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  • Right you are! See cloche, French, from Old French, bell, from Medieval Latin clocca, clock.

    February 19, 2008

  • Wouldn't the singular be cloche, rather than cloch?

    February 19, 2008

  • "In her book How to Eat, the celebrity chef Nigella Lawson dismisses concerns about long-distance transport thus:

    'If you live in the Tuscan hills, you may find different lovely things to eat every month of the year, but for us it would mean having to subsist half the time on a diet of tubers and cabbage, so why shouldn't we be grateful that we live in the age of jet transport and extensive culinary imports? More smug guff is spoken on this subject than almost anything else.'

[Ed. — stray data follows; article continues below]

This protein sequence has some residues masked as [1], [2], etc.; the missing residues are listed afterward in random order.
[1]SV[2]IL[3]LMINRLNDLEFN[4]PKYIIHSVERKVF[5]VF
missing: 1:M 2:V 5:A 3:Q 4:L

Lawson's requirement for asparagus in October plainly takes precedence over other people's requirement for survival. But she also betrays a limited imagination. Rocket, lamb's lettuce, purslane, winter cos, land cress, kale, leeks, chicory, pak choi, choi sum, mizuna, komatsuna, mooli, winter savory, coriander, parsley, chervil, spring onions, spinach, sorrel and chard will grow through the winter in the United Kingdom. Some need cold frames or cloches to protect them from the lowest temperatures, but none requires a heated greenhouse."

    - 'Heat', George Monbiot.

    February 19, 2008